Deputy President Cyril Ramaphosa says government's plan to save jobs in the mining sector is starting to bear fruit.
He fielded questions from Members of Parliament in the National Assembly on Wednesday.
ANC MP Joanmariae Fubbs asked if government's initiative in the mining sector to engage in dialogue would achieve the objective of saving jobs.
"Like several sectors of the economy, mining still remains a priority sector. We believe that the sector retains great potential to create jobs and to contribute to our national wealth.
"The plans that are in place for mining are beginning to bear fruit. Mining production increased to 4.6% year-on-year in February this year. Statistics South Africa recently reported that, compared to previous years, job losses in the mining sector have slowed down substantially in the last quarter of 2016.
"[The] 2017 employment numbers show that the mining sector is thus far making a positive contribution," he said.
The Deputy President said as a demonstration of working together, government convened the mining industry stakeholder meeting in 2015 in the collaborative Operation Phakisa project which in itself is showing positive results.
"To substantially raise employment, we need to have more inclusive growth. We need to change also the structure of our economy and demonstrate that if we have start-ups and new entrants in our economy, we should be able to stimulate competition and therefore growth.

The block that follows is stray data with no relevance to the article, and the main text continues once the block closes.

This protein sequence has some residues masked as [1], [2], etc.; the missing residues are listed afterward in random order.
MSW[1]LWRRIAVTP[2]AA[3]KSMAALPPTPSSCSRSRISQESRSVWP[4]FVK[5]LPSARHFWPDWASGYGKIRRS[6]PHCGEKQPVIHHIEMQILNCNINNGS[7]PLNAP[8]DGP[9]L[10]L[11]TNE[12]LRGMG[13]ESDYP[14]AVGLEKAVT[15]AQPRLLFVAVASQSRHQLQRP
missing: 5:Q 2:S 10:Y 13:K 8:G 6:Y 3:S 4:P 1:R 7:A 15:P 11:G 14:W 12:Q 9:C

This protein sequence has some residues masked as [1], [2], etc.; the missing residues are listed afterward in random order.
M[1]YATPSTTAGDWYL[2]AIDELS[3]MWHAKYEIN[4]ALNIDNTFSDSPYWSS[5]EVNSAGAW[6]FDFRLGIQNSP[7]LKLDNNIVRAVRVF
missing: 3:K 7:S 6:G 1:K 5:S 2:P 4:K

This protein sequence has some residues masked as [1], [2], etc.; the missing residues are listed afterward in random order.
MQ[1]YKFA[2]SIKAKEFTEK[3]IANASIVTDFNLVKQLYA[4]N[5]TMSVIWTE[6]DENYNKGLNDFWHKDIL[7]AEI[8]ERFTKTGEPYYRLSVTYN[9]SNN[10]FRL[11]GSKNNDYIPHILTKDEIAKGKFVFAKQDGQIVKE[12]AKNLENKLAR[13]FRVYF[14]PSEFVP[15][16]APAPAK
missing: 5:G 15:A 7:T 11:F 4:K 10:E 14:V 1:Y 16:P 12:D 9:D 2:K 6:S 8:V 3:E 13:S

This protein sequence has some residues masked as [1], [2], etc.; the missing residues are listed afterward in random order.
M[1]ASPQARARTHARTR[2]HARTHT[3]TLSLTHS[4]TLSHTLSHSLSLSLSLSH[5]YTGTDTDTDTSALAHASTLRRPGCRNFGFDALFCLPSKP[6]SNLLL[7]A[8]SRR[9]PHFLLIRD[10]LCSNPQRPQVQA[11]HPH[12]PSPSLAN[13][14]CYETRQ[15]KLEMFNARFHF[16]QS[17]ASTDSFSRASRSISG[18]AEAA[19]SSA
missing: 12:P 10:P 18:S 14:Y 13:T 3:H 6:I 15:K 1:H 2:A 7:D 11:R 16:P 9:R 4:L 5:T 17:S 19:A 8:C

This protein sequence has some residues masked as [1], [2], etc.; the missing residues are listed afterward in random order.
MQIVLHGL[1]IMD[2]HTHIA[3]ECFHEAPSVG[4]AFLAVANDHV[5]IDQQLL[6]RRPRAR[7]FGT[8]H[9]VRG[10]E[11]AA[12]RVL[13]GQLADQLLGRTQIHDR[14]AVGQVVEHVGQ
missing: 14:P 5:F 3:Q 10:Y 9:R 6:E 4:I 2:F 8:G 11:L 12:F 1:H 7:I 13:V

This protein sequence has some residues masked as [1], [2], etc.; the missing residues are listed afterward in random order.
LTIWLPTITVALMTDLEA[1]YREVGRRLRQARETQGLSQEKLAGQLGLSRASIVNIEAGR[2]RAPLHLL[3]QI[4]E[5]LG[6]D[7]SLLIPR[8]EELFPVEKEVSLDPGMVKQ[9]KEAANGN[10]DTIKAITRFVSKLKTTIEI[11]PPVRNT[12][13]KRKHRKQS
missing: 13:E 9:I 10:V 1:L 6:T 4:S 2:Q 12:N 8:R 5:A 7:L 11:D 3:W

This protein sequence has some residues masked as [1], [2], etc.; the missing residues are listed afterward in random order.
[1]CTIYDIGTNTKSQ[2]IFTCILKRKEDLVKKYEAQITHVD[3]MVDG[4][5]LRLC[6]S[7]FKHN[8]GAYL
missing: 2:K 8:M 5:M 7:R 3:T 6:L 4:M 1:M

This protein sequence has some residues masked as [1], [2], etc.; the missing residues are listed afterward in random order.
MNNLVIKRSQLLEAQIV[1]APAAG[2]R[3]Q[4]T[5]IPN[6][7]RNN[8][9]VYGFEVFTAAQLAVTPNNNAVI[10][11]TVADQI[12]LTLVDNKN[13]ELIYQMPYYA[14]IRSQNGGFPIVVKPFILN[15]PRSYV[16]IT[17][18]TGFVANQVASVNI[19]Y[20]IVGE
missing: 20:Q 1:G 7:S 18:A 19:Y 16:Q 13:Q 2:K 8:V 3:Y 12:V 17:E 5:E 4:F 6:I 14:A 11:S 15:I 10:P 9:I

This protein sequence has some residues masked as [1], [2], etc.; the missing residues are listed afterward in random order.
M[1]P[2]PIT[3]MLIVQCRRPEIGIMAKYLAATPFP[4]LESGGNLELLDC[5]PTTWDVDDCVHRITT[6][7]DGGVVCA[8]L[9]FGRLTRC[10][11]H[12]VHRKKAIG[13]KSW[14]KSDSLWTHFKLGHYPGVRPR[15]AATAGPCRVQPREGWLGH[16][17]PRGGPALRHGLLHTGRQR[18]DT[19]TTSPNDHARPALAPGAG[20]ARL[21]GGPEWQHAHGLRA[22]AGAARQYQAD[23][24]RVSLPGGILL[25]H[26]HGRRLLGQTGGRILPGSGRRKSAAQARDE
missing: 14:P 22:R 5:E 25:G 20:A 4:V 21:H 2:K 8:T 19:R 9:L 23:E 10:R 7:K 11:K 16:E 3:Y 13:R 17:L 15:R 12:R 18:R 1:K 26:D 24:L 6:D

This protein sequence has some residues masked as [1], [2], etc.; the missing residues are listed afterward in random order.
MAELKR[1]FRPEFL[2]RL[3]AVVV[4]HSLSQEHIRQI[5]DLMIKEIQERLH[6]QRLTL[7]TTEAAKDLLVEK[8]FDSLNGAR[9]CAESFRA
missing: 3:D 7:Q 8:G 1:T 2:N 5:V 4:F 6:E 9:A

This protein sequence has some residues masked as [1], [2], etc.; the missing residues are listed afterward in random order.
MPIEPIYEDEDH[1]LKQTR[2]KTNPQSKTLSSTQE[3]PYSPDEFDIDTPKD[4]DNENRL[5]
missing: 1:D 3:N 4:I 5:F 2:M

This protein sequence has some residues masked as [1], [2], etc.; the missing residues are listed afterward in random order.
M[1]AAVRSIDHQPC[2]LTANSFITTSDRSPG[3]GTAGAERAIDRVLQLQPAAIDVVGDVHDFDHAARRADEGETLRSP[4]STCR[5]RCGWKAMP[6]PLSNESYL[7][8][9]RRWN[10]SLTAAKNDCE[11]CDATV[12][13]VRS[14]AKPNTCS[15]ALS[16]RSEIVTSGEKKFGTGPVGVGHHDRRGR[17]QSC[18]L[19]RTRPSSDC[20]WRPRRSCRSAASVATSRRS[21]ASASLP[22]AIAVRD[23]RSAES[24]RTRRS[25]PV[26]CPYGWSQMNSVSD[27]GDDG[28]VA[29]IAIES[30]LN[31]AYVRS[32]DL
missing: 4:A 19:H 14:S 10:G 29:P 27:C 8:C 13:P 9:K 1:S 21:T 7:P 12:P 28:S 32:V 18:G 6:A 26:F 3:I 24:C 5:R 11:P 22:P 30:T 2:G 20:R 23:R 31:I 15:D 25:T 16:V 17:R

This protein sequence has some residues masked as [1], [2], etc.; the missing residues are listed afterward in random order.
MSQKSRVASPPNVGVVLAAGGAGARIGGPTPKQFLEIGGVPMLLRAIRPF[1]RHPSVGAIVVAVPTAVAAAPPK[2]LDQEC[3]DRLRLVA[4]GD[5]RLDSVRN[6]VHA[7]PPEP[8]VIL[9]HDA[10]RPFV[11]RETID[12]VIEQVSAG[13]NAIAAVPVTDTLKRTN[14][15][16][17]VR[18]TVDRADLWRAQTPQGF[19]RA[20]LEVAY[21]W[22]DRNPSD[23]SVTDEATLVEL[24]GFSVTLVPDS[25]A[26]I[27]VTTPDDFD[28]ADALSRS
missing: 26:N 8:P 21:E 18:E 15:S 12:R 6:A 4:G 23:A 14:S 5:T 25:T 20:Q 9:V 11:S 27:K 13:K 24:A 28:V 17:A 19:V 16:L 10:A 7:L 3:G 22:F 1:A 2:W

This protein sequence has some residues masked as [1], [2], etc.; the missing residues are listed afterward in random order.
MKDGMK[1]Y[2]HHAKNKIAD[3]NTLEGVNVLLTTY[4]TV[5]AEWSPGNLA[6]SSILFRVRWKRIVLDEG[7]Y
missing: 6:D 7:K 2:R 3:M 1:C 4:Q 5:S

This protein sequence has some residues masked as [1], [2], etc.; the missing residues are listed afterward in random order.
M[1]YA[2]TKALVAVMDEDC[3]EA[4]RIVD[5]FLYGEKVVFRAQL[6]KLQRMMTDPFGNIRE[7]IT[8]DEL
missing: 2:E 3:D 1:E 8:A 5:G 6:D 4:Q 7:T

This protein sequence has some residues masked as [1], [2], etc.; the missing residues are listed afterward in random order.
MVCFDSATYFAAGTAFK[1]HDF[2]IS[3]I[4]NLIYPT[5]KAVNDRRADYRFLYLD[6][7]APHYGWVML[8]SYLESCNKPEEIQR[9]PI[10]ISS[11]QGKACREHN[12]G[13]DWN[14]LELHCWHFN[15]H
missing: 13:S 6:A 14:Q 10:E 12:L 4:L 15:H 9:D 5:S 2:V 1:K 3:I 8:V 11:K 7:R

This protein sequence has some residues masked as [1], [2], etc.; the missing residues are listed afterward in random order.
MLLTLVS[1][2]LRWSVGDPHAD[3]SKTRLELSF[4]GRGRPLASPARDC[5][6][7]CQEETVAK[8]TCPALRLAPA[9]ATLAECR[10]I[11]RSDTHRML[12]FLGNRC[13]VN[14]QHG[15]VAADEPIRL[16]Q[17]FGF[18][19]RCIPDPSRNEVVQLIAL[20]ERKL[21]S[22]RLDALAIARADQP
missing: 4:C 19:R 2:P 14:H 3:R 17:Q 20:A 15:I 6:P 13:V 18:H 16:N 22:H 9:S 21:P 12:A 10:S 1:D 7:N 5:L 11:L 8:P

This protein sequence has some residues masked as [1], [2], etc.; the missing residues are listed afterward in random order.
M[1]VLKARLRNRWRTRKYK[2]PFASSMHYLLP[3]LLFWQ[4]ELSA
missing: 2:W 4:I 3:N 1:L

"We need more regional growth and better integration to grow our value chains. We need to work with all social partners to rebuild confidence and to stabilise our state-owned enterprises.
"These expectations are matched by our daily actions to reignite growth such as they are doing in Invest South Africa.
"Reducing red tape and the cost associated with starting new businesses is beginning to work. In unlocking our Oceans Economy, Operation Phakisa has unlocked investments estimated at R24.6 billion, with government contributing R15 billion to this," he said.
Meanwhile, the Deputy President said the announcement that the economy is slipping out of a recession comes as good news.
He, however, cautioned against celebrating as more still needed to be done to stimulate growth.
"Yesterday we received rather positive news that South Africa is out of a technical recession. Many have seen multilateral organisations like the IMF, World Bank and the G20, and indeed many others that are part of the OECD, have been seeking to find answers on reforms in order to reverse a global lack of growth and inequality.
"Many countries are having to deal with their own challenges of growth. Therefore the news from our own Statistician General that our GDP had risen to 2.5% in the quarter was very encouraging indeed.
"But this is not a time to celebrate yet for the task before us remains huge. We are far behind our NDP target of 5% growth per annum. The triple challenge of unemployment, poverty and unemployment remains. Our young people continue to be at the epicentre of the unemployment challenge and poverty continues to rise," he said.